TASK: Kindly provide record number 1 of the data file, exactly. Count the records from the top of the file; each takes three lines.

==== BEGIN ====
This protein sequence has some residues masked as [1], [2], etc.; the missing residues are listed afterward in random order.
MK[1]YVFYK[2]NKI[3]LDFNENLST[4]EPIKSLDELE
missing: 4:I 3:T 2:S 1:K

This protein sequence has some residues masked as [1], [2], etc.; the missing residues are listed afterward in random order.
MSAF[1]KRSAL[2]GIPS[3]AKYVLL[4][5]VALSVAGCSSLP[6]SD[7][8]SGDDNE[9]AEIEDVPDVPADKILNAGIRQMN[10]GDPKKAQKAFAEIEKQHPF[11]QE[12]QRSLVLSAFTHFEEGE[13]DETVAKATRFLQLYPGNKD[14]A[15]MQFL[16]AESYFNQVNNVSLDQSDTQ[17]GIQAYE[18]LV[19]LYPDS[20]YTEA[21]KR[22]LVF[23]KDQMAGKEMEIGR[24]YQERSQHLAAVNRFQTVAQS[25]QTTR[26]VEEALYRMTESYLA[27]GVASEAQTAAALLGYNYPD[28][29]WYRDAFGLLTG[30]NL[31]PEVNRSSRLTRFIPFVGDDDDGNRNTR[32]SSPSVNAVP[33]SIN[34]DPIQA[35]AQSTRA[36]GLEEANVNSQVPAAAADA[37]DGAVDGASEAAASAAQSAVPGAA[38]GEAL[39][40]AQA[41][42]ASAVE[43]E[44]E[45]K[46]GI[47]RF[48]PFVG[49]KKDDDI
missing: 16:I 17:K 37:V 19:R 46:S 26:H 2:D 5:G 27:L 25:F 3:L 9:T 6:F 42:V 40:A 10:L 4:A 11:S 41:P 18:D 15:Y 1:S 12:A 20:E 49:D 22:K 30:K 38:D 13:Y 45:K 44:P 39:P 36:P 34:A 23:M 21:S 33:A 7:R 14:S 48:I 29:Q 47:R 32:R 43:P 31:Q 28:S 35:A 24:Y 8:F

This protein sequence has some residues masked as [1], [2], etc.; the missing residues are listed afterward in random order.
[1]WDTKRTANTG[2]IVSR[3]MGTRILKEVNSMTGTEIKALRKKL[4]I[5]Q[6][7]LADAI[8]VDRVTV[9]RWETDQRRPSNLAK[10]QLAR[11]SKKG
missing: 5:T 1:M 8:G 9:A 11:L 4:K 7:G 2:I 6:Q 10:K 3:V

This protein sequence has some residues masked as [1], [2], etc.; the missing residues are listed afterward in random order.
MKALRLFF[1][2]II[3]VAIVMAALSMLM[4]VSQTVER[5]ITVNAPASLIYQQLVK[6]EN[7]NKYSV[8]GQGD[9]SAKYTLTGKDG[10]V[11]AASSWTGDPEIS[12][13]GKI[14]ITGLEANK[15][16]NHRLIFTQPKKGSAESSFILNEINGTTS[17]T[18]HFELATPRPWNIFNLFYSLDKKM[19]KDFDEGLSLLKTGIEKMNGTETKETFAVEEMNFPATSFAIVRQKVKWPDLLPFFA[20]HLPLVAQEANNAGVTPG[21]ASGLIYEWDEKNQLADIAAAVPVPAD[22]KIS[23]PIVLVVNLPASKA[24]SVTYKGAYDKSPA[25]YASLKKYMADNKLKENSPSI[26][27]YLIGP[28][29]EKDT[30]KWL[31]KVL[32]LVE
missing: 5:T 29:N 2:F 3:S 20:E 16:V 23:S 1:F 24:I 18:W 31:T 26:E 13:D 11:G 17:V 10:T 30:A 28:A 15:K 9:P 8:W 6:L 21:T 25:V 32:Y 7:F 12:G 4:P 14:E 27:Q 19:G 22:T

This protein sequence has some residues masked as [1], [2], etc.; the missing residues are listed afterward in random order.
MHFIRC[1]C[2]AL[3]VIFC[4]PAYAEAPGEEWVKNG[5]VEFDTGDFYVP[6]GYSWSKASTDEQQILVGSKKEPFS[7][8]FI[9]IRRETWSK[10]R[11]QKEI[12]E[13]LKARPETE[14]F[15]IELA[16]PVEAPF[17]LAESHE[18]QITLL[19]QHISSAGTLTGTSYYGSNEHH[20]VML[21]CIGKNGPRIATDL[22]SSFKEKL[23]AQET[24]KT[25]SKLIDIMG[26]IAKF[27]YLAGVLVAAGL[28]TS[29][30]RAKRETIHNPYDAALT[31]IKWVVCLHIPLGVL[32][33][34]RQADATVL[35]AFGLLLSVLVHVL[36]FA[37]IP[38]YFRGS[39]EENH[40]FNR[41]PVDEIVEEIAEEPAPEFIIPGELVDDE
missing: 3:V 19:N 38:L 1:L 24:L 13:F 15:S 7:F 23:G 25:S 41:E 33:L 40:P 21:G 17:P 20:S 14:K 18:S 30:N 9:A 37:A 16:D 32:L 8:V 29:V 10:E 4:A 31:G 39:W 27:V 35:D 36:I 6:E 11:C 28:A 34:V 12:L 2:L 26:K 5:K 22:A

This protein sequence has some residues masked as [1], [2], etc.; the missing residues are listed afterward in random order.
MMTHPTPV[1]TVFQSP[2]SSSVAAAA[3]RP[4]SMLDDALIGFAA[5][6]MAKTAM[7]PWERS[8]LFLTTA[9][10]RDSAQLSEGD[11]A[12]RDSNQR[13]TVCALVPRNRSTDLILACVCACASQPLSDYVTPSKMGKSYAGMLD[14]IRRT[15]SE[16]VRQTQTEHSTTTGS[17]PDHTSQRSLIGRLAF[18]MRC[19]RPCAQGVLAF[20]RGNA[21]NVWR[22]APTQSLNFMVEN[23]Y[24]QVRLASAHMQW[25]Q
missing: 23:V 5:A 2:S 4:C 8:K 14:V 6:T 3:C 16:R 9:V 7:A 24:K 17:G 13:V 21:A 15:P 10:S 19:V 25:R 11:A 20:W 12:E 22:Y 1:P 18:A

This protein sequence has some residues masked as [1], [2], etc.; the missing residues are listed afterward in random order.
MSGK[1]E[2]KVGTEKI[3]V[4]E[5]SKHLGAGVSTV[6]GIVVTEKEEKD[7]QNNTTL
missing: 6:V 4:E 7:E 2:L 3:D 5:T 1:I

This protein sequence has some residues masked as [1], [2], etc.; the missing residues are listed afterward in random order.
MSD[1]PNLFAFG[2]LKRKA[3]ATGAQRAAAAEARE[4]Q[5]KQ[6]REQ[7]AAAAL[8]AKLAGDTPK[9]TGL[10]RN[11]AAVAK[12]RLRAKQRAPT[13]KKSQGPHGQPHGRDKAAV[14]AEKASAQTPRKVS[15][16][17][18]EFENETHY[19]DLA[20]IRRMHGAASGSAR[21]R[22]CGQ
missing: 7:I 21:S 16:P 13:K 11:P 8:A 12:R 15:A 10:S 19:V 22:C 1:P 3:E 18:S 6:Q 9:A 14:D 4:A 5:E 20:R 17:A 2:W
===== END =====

This protein sequence has some residues masked as [1], [2], etc.; the missing residues are listed afterward in random order.
MK[1]YVFYK[2]NKI[3]LDFNENLST[4]EPIKSLDELE
missing: 4:I 3:T 2:S 1:K